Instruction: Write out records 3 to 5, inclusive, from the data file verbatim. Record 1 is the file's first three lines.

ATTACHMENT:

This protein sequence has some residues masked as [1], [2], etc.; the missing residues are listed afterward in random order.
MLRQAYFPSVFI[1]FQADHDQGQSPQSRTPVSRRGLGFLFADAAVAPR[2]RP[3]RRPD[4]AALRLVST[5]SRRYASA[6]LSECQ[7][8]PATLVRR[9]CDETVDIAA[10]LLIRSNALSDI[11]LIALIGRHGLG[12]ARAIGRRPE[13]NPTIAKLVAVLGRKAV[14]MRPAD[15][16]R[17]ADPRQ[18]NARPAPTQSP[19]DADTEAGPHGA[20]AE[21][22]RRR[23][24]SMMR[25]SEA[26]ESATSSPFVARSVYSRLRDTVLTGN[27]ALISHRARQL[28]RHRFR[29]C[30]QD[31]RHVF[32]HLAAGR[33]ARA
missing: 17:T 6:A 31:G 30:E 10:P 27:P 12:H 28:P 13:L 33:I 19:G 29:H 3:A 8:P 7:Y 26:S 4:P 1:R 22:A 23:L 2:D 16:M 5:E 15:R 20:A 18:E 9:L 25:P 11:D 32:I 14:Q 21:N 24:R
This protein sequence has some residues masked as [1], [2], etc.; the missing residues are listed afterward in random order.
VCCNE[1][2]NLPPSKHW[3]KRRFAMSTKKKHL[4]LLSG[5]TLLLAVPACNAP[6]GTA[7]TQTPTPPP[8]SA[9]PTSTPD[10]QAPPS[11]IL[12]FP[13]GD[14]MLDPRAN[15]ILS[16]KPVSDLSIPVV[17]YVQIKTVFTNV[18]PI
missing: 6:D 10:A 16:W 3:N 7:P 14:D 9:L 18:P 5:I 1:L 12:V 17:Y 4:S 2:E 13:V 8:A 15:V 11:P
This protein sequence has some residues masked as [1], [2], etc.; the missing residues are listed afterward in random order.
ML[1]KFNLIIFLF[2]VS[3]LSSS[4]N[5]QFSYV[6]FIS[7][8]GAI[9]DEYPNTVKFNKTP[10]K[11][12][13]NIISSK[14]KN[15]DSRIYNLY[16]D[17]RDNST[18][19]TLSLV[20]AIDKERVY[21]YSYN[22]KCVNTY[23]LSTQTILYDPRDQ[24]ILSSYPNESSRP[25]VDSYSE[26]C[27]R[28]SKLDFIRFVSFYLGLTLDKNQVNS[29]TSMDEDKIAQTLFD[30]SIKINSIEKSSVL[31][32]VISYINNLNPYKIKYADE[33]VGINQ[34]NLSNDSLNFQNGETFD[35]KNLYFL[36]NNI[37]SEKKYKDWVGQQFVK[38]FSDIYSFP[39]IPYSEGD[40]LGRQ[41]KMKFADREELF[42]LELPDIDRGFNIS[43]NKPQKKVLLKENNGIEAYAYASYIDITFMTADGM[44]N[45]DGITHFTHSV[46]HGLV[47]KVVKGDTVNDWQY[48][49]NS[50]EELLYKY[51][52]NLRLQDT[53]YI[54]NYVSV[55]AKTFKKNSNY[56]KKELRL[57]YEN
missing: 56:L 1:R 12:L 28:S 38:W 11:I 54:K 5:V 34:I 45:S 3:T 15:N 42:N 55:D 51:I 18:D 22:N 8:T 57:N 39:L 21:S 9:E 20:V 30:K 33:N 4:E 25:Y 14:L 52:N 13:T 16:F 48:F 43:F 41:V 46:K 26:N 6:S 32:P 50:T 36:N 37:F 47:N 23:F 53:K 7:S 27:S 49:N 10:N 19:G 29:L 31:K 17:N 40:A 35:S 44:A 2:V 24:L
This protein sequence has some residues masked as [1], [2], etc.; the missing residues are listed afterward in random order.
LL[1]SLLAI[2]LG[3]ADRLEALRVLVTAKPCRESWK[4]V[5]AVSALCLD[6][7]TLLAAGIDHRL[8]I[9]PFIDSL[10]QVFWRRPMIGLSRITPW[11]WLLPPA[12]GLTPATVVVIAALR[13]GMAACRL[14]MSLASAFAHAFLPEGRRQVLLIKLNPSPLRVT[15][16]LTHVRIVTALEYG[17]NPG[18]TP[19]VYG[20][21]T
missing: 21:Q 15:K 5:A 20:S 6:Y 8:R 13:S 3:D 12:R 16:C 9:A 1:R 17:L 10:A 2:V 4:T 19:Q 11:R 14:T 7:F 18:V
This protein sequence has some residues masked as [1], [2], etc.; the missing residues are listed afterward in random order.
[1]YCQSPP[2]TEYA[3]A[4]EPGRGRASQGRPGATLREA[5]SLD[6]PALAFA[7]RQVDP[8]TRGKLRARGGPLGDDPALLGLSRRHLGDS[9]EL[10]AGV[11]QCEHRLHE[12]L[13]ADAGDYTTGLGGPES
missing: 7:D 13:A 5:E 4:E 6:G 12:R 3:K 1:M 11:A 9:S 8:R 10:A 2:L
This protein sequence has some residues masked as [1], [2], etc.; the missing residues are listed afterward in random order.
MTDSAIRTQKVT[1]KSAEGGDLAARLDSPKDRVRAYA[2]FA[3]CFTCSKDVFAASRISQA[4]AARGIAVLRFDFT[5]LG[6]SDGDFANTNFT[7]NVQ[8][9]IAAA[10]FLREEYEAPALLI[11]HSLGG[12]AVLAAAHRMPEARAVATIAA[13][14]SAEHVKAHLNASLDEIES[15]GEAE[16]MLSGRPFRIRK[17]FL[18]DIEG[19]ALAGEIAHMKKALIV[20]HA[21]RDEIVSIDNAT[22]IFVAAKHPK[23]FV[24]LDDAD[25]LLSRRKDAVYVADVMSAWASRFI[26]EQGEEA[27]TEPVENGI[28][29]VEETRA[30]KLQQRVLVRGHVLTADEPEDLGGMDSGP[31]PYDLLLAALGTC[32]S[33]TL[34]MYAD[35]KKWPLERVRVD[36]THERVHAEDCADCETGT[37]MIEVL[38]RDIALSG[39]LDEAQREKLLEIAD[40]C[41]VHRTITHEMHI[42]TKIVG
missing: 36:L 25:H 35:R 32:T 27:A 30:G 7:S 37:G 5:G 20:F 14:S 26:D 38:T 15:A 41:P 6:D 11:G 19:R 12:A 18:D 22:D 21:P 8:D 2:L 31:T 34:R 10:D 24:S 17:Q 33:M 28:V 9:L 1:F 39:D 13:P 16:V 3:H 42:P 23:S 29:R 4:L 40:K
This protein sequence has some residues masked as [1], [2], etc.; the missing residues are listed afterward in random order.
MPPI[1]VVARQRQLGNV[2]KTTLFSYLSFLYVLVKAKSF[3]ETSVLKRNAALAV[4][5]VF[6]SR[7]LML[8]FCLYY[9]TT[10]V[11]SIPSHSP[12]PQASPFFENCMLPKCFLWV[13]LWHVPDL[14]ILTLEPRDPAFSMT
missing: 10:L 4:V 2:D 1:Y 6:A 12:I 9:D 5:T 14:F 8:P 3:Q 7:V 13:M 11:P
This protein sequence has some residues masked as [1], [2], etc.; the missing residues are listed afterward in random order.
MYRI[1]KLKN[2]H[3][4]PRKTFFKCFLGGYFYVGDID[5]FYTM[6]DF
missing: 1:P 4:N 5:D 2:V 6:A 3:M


This protein sequence has some residues masked as [1], [2], etc.; the missing residues are listed afterward in random order.
ML[1]KFNLIIFLF[2]VS[3]LSSS[4]N[5]QFSYV[6]FIS[7][8]GAI[9]DEYPNTVKFNKTP[10]K[11][12][13]NIISSK[14]KN[15]DSRIYNLY[16]D[17]RDNST[18][19]TLSLV[20]AIDKERVY[21]YSYN[22]KCVNTY[23]LSTQTILYDPRDQ[24]ILSSYPNESSRP[25]VDSYSE[26]C[27]R[28]SKLDFIRFVSFYLGLTLDKNQVNS[29]TSMDEDKIAQTLFD[30]SIKINSIEKSSVL[31][32]VISYINNLNPYKIKYADE[33]VGINQ[34]NLSNDSLNFQNGETFD[35]KNLYFL[36]NNI[37]SEKKYKDWVGQQFVK[38]FSDIYSFP[39]IPYSEGD[40]LGRQ[41]KMKFADREELF[42]LELPDIDRGFNIS[43]NKPQKKVLLKENNGIEAYAYASYIDITFMTADGM[44]N[45]DGITHFTHSV[46]HGLV[47]KVVKGDTVNDWQY[48][49]NS[50]EELLYKY[51][52]NLRLQDT[53]YI[54]NYVSV[55]AKTFKKNSNY[56]KKELRL[57]YEN
missing: 56:L 1:R 12:L 28:S 38:W 11:I 54:K 5:V 34:I 45:S 3:T 15:N 42:N 55:D 51:I 18:D 22:N 8:T 57:N 39:L 21:S 9:E 20:V 30:K 33:N 4:E 25:Y 14:L 52:N 13:T 16:F 48:F 43:F 41:V 46:K 26:N 6:S 32:P 50:T 36:N 37:F 47:N 23:F 53:K 7:S 27:S 49:N 10:N 19:G 29:L 31:K 17:N 40:A 35:S 44:A 2:V 24:L
This protein sequence has some residues masked as [1], [2], etc.; the missing residues are listed afterward in random order.
LL[1]SLLAI[2]LG[3]ADRLEALRVLVTAKPCRESWK[4]V[5]AVSALCLD[6][7]TLLAAGIDHRL[8]I[9]PFIDSL[10]QVFWRRPMIGLSRITPW[11]WLLPPA[12]GLTPATVVVIAALR[13]GMAACRL[14]MSLASAFAHAFLPEGRRQVLLIKLNPSPLRVT[15][16]LTHVRIVTALEYG[17]NPG[18]TP[19]VYG[20][21]T
missing: 21:Q 15:K 5:A 20:S 6:Y 8:R 13:S 3:D 12:R 16:C 9:A 1:R 17:L 10:A 2:V 4:T 19:Q 11:R 14:T 7:F 18:V
This protein sequence has some residues masked as [1], [2], etc.; the missing residues are listed afterward in random order.
[1]YCQSPP[2]TEYA[3]A[4]EPGRGRASQGRPGATLREA[5]SLD[6]PALAFA[7]RQVDP[8]TRGKLRARGGPLGDDPALLGLSRRHLGDS[9]EL[10]AGV[11]QCEHRLHE[12]L[13]ADAGDYTTGLGGPES
missing: 7:D 13:A 5:E 4:E 6:G 12:R 3:K 1:M 11:A 9:S 8:R 10:A 2:L